Seed bombs are a great way to introduce colour, flowers, and therefore wildlife, into corners where nobody seems to care….just go for a walk, and lob one of these creations into a place that is dull and boring and then return in the summer to see if it has worked.  They are great for brightening up places you feel are uncared for, but full of sunshine with grass or bare soil.  We had an ulterior motive though here in our Swedish garden.  It is HUGE…..I’m not boasting, as that is just the way where we live, but it’s 3 hours of lawn mowing & strimming a week huge.  Gardens here are very different from back in the UK.  Forget a lot of plants that you would have in the UK, as they won’t survive the winter.  Then there are the deer and elk that like to nibble the lovely blooms, not to mention the stony wild areas that just need to be left the way nature intended.  You need to work with the wild, and tame it where you can.  It is a whole new experience of gardening out here.  I have left a very small UK garden although it was bursting with very typical English cottage style flower beds and climbing roses, to learn very rapidly that I can’t do that here (or maintain it even if I could!).  So, we have a few “wild” areas of our own, that would benefit from the gardener’s hand grenade that is the seed bomb.

Supplies Required For Seed Bombs:

1 cup of air drying clay

1 cup of compost

2 packets of seeds

(we have multiplied this to cater for the fact that I have three children doing it, and a lot of space to cover!!  However, having said that, once we had put out the supplies, the boys decided they weren’t participating today!)

So how do you make them?

Break the clay into small pieces and put into a bucket or bowl

Add the compost

Rub the 2 together

Sprinkle in your seeds and gently stir.

Roll into small balls and place on a tray to dry out (1-2 days).


Choose your designated area and head out for a garden grenade throwing session 🙂

Seed Bombs-The gardening grenade, children gardening, gardening, seeds, wildflowers


A Fairy Garden – Make Tinkerbell and Her Friends a Home.

Hooray, spring is probably here now for good, and we can take our crafting and making back into the great outdoors 🙂  So much easier especially when your supplies come from there and are a tad messy.  Today our little lady decided she was going to build a fairy garden.  Cue 2 little boys wanting to make one as well, and before I know it we have triple the amount of fairy gardens we had before we started.  So, to lighten my load a little, I suggested the mini men worked together on this one, and then I was only being pulled in 2 directions at once (although our little lady is fairly independent!).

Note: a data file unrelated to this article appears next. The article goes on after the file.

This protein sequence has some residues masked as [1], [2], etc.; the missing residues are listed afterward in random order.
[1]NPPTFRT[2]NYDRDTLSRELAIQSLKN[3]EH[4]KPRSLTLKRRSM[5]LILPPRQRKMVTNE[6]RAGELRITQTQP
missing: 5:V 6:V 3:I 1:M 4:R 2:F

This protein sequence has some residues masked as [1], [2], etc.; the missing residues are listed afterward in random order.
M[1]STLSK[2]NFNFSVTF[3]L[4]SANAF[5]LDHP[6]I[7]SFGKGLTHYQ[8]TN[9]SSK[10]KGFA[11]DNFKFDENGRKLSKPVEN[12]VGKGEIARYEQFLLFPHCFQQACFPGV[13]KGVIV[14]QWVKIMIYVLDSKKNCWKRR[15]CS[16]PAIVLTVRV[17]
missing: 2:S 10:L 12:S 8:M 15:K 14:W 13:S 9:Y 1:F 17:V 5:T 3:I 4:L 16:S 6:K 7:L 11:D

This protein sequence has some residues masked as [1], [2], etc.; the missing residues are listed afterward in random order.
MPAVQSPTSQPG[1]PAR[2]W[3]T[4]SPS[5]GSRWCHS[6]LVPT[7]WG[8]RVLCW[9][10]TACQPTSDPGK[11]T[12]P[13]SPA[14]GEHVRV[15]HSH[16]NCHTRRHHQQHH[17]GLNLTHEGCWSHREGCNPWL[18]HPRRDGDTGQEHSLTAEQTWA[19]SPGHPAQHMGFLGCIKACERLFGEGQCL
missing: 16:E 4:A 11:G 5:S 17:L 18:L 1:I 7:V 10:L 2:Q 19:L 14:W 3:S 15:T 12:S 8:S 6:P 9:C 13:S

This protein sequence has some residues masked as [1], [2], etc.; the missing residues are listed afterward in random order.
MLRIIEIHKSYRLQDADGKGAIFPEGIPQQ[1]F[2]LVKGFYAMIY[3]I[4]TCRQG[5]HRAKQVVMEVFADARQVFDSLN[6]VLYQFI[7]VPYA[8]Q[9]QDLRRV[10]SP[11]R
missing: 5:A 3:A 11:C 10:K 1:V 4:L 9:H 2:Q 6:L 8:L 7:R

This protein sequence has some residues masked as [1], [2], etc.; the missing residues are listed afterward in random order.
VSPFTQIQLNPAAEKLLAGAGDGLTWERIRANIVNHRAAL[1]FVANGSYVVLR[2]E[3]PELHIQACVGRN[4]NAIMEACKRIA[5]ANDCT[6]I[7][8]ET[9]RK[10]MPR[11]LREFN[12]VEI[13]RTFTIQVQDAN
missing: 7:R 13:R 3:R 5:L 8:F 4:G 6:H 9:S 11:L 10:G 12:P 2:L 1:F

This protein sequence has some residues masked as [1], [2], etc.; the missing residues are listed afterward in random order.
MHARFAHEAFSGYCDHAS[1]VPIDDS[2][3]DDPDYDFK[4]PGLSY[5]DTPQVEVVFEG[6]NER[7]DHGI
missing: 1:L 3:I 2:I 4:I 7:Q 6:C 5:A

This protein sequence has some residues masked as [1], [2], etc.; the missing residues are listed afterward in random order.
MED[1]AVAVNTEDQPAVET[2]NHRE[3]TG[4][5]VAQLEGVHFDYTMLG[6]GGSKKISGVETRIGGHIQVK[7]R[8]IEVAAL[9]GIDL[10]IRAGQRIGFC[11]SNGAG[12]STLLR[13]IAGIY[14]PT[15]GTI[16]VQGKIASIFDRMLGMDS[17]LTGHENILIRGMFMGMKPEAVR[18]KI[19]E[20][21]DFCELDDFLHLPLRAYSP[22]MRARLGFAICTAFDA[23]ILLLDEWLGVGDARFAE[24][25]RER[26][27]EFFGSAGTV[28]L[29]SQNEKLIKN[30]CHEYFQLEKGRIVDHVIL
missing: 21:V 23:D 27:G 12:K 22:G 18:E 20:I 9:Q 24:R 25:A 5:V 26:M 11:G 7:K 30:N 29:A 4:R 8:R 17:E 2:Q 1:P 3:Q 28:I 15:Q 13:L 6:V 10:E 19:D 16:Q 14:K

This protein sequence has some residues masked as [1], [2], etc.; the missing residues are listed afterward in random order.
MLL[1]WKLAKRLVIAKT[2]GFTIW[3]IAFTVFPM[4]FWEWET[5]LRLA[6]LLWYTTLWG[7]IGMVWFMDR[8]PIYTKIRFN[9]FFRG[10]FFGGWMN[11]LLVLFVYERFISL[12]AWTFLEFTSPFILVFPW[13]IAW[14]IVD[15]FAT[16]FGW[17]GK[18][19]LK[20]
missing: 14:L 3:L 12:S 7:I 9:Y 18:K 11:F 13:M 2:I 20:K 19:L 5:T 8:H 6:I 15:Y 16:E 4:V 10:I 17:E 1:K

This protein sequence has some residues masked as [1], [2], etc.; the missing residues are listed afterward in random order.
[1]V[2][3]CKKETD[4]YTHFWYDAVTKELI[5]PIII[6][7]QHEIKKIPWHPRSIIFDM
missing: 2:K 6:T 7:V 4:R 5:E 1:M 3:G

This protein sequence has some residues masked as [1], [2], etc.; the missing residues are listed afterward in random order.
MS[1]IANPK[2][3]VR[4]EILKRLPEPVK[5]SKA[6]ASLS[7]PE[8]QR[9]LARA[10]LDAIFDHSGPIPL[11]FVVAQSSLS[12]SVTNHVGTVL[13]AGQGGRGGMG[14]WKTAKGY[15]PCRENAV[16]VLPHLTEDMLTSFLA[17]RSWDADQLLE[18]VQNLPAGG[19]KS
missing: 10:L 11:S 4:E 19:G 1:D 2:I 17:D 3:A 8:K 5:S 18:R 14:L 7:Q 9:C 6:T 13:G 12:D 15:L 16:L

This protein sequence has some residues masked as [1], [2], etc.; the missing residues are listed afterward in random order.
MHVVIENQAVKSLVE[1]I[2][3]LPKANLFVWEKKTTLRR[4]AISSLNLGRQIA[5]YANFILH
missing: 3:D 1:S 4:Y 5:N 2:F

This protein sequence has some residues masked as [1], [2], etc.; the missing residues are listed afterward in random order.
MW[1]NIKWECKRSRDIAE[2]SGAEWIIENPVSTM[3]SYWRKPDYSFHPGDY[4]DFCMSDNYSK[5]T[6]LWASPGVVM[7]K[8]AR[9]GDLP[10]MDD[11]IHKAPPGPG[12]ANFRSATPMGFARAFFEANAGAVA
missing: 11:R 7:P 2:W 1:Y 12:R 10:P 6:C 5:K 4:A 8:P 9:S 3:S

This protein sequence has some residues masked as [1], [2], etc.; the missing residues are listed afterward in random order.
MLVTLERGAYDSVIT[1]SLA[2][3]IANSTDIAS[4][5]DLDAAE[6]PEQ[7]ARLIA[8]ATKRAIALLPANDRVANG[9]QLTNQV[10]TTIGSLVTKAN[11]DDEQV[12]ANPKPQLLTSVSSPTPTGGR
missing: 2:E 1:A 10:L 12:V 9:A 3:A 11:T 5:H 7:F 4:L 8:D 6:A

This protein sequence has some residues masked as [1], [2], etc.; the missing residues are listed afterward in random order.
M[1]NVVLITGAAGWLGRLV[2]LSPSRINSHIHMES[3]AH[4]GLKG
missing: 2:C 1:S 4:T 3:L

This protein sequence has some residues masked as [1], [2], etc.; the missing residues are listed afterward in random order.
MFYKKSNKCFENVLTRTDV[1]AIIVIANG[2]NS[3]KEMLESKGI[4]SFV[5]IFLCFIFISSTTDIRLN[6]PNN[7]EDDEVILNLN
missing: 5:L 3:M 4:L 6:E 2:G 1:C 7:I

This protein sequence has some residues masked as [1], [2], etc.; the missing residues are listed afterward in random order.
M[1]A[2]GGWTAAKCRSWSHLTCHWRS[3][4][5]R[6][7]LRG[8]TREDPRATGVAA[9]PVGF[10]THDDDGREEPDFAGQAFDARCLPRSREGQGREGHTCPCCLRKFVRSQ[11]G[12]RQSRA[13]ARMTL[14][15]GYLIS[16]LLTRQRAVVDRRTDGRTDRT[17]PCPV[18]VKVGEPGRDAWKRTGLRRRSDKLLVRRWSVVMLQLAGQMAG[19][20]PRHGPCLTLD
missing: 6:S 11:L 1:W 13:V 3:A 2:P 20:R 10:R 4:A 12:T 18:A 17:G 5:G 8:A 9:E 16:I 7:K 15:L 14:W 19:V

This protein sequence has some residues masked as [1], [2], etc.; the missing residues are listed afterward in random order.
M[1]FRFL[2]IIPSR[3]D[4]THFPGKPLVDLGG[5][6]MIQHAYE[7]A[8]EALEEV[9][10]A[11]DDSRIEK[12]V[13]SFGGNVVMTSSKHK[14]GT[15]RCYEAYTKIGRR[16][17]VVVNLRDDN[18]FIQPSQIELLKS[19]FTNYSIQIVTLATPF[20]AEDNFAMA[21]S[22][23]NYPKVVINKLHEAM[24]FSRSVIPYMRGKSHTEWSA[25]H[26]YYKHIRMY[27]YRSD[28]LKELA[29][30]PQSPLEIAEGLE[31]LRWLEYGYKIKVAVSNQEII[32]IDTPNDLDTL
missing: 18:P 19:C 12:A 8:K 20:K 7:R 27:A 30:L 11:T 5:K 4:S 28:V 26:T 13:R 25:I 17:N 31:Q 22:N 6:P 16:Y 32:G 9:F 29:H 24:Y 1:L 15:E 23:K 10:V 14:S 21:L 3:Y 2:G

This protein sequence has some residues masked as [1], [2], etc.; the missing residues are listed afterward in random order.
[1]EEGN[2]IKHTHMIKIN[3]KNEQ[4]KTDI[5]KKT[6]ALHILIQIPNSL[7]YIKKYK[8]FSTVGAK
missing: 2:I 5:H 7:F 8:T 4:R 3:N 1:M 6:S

To start with we needed to construct the fairies a little home for their fairy garden.  You can make these very neatly with crafting lolly sticks (all the same length and easier to handle), but we decided to go for a more rustic look with twigs.  The method is the same either way.  Have 2 sticks going horizontally, and place glue on them (PVA glue just doesn’t work in these scenarios, hence why the twins need help, as we have the adult glue out!!).  Then lay your pre-broken to size twigs vertically on top.  Make as many walls/roofs as you need (you can use 2 to make a pointed roof, or one for a flat roof), and then leave them to dry in the sunshine while you work on the rest of the fairy garden.

Next you need some sort of tub, and if there are no holes in the bottom, just poke some in so there is drainage.  I was lucky and had three shallow plant bowls in the garage so I used two of these.  We filled them with soil before moving onto the next phase.  We then placed our walls into the soil, making them into a square, but you can do any shape.  You can pre-glue your walls together and make the house in its entirety before placing it in the soil, but as we’d used twigs, they pushed in really well and held firm.

Then the garden is left to your creativity and imagination!  My trio placed moss on top of the soil for a lawn, and small stones for a garden path.  We then took 2 twigs, and tied string around to make a mini washing line.  Cutting up an old duster, they made towels, blankets, dresses, and even a deckchair.  We made pegs by snapping very small twigs, and slicing a small vertical line in the middle so it would hold onto the washing line.  The trio also added pieces of fir tree (to look like trees), and the odd crocus to brighten it up!!  The sky is your limit with what you can do.  Lego birds, mini barrels, mini plastic pegs, make a mini pond etc. My trio were really chuffed with their finished results, and we’ve tucked them away somewhere that is not so exposed, for them to play with out there 🙂

Make a fairy garden mini garden make a fairy home outdoor crafts

Country Kids

Thimble and Twig

Wooden Nesting Box-How to Make a Bird House.

Our little lady came to us one sunny morning, having decided she would like to build a bird’s nesting box for our garden.  I have always been an advocate of letting children use tools such as saws, drills, and hammers (under adult supervision), so I thought this was a great little project for her to do….but not so great for me.  It involved measuring and being precise, so over to Dadda went the project!